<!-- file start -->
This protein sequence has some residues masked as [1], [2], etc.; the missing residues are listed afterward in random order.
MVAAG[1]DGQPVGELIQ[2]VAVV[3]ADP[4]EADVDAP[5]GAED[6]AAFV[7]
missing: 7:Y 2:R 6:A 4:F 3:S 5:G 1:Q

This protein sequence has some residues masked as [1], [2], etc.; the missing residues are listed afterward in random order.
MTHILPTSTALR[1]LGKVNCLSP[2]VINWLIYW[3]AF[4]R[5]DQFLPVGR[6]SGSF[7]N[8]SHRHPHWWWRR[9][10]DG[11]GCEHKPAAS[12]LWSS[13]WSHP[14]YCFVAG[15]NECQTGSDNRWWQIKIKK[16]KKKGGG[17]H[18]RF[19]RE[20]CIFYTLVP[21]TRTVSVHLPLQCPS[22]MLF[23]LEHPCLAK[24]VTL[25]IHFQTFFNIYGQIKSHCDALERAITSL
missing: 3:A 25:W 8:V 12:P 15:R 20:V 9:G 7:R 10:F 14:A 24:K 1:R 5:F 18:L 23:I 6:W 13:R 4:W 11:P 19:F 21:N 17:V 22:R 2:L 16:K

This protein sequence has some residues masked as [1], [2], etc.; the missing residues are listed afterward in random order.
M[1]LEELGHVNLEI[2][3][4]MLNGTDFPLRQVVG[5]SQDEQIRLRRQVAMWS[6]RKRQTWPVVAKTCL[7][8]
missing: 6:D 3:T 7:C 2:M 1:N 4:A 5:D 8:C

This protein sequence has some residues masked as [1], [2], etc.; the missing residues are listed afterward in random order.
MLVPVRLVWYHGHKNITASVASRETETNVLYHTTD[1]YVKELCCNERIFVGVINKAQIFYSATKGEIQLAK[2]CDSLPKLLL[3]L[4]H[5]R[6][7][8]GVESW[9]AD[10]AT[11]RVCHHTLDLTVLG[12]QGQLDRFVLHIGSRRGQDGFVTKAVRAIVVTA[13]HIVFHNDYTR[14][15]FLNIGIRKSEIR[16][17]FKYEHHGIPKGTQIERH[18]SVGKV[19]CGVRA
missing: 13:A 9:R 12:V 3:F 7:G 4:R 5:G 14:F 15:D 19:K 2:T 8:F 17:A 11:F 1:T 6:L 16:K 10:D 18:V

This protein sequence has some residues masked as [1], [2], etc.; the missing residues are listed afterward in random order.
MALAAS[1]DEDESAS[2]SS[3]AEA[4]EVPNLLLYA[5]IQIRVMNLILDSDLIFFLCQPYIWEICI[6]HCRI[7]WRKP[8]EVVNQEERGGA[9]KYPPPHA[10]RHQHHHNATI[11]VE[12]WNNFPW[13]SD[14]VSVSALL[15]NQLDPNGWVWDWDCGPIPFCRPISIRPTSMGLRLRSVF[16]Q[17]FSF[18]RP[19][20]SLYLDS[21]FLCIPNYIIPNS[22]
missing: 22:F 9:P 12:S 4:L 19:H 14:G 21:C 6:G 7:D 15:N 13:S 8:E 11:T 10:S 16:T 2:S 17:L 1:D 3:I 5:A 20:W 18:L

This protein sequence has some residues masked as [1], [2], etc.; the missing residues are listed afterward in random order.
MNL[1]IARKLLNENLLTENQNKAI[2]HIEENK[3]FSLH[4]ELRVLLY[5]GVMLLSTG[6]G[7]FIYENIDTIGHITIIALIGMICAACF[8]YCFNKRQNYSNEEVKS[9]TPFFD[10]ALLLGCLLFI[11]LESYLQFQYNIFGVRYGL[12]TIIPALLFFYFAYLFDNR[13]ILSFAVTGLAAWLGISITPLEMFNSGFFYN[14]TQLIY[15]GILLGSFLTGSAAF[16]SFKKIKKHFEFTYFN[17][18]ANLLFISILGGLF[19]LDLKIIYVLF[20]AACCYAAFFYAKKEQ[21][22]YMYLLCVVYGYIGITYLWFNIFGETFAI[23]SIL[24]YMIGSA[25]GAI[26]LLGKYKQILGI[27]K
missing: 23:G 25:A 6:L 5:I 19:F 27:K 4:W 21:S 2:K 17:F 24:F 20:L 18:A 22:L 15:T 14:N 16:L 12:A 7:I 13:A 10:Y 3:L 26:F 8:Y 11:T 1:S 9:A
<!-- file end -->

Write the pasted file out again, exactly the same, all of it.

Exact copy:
This protein sequence has some residues masked as [1], [2], etc.; the missing residues are listed afterward in random order.
MVAAG[1]DGQPVGELIQ[2]VAVV[3]ADP[4]EADVDAP[5]GAED[6]AAFV[7]
missing: 7:Y 2:R 6:A 4:F 3:S 5:G 1:Q

This protein sequence has some residues masked as [1], [2], etc.; the missing residues are listed afterward in random order.
MTHILPTSTALR[1]LGKVNCLSP[2]VINWLIYW[3]AF[4]R[5]DQFLPVGR[6]SGSF[7]N[8]SHRHPHWWWRR[9][10]DG[11]GCEHKPAAS[12]LWSS[13]WSHP[14]YCFVAG[15]NECQTGSDNRWWQIKIKK[16]KKKGGG[17]H[18]RF[19]RE[20]CIFYTLVP[21]TRTVSVHLPLQCPS[22]MLF[23]LEHPCLAK[24]VTL[25]IHFQTFFNIYGQIKSHCDALERAITSL
missing: 3:A 25:W 8:V 12:P 15:R 20:V 9:G 7:R 10:F 14:A 24:K 1:R 5:F 18:L 23:I 6:W 13:R 4:W 11:P 19:F 21:N 17:V 22:R 2:L 16:K

This protein sequence has some residues masked as [1], [2], etc.; the missing residues are listed afterward in random order.
M[1]LEELGHVNLEI[2][3][4]MLNGTDFPLRQVVG[5]SQDEQIRLRRQVAMWS[6]RKRQTWPVVAKTCL[7][8]
missing: 6:D 3:T 7:C 2:M 1:N 4:A 5:D 8:C

This protein sequence has some residues masked as [1], [2], etc.; the missing residues are listed afterward in random order.
MLVPVRLVWYHGHKNITASVASRETETNVLYHTTD[1]YVKELCCNERIFVGVINKAQIFYSATKGEIQLAK[2]CDSLPKLLL[3]L[4]H[5]R[6][7][8]GVESW[9]AD[10]AT[11]RVCHHTLDLTVLG[12]QGQLDRFVLHIGSRRGQDGFVTKAVRAIVVTA[13]HIVFHNDYTR[14][15]FLNIGIRKSEIR[16][17]FKYEHHGIPKGTQIERH[18]SVGKV[19]CGVRA
missing: 13:A 9:R 12:V 3:F 7:G 4:R 5:G 14:F 15:D 19:K 2:T 8:F 17:A 11:F 1:T 6:L 16:K 10:D 18:V

This protein sequence has some residues masked as [1], [2], etc.; the missing residues are listed afterward in random order.
MALAAS[1]DEDESAS[2]SS[3]AEA[4]EVPNLLLYA[5]IQIRVMNLILDSDLIFFLCQPYIWEICI[6]HCRI[7]WRKP[8]EVVNQEERGGA[9]KYPPPHA[10]RHQHHHNATI[11]VE[12]WNNFPW[13]SD[14]VSVSALL[15]NQLDPNGWVWDWDCGPIPFCRPISIRPTSMGLRLRSVF[16]Q[17]FSF[18]RP[19][20]SLYLDS[21]FLCIPNYIIPNS[22]
missing: 22:F 9:P 12:S 4:L 19:H 14:G 21:C 6:G 7:D 15:N 13:S 8:E 11:T 10:S 16:T 2:S 17:L 1:D 3:I 5:A 20:W 18:L

This protein sequence has some residues masked as [1], [2], etc.; the missing residues are listed afterward in random order.
MNL[1]IARKLLNENLLTENQNKAI[2]HIEENK[3]FSLH[4]ELRVLLY[5]GVMLLSTG[6]G[7]FIYENIDTIGHITIIALIGMICAACF[8]YCFNKRQNYSNEEVKS[9]TPFFD[10]ALLLGCLLFI[11]LESYLQFQYNIFGVRYGL[12]TIIPALLFFYFAYLFDNR[13]ILSFAVTGLAAWLGISITPLEMFNSGFFYN[14]TQLIY[15]GILLGSFLTGSAAF[16]SFKKIKKHFEFTYFN[17][18]ANLLFISILGGLF[19]LDLKIIYVLF[20]AACCYAAFFYAKKEQ[21][22]YMYLLCVVYGYIGITYLWFNIFGETFAI[23]SIL[24]YMIGSA[25]GAI[26]LLGKYKQILGI[27]K
missing: 23:G 25:A 6:L 5:I 19:F 27:K 4:W 21:S 2:K 17:F 24:F 20:L 18:A 22:L 15:T 14:N 16:L 12:A 7:I 13:A 10:Y 3:L 26:F 8:Y 11:T 1:S 9:A